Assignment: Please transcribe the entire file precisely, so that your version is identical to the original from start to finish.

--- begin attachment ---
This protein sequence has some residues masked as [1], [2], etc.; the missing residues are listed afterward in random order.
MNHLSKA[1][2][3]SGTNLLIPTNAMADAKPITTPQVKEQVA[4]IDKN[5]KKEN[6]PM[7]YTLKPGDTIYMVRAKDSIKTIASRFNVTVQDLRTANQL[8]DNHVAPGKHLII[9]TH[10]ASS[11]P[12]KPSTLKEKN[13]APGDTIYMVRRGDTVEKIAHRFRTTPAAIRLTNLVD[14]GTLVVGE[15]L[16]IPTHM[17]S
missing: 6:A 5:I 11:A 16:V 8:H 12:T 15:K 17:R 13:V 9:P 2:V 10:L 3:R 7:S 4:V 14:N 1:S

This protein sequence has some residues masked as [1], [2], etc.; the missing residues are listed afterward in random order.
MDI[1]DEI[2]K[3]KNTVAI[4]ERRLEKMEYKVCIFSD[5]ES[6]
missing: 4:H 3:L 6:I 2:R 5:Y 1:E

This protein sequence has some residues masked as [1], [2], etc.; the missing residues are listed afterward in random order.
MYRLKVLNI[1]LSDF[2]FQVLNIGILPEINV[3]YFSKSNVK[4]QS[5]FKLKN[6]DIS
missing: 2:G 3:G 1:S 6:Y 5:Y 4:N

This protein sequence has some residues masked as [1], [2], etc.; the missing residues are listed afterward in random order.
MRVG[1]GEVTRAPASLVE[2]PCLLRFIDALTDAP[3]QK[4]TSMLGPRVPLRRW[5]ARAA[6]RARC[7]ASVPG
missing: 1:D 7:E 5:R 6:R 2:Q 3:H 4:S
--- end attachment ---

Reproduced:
This protein sequence has some residues masked as [1], [2], etc.; the missing residues are listed afterward in random order.
MNHLSKA[1][2][3]SGTNLLIPTNAMADAKPITTPQVKEQVA[4]IDKN[5]KKEN[6]PM[7]YTLKPGDTIYMVRAKDSIKTIASRFNVTVQDLRTANQL[8]DNHVAPGKHLII[9]TH[10]ASS[11]P[12]KPSTLKEKN[13]APGDTIYMVRRGDTVEKIAHRFRTTPAAIRLTNLVD[14]GTLVVGE[15]L[16]IPTHM[17]S
missing: 6:A 5:I 11:A 16:V 8:H 12:T 15:K 17:R 13:V 9:P 2:V 10:L 3:R 7:S 4:V 14:N 1:S

This protein sequence has some residues masked as [1], [2], etc.; the missing residues are listed afterward in random order.
MDI[1]DEI[2]K[3]KNTVAI[4]ERRLEKMEYKVCIFSD[5]ES[6]
missing: 4:H 3:L 6:I 2:R 5:Y 1:E

This protein sequence has some residues masked as [1], [2], etc.; the missing residues are listed afterward in random order.
MYRLKVLNI[1]LSDF[2]FQVLNIGILPEINV[3]YFSKSNVK[4]QS[5]FKLKN[6]DIS
missing: 2:G 3:G 1:S 6:Y 5:Y 4:N

This protein sequence has some residues masked as [1], [2], etc.; the missing residues are listed afterward in random order.
MRVG[1]GEVTRAPASLVE[2]PCLLRFIDALTDAP[3]QK[4]TSMLGPRVPLRRW[5]ARAA[6]RARC[7]ASVPG
missing: 1:D 7:E 5:R 6:R 2:Q 3:H 4:S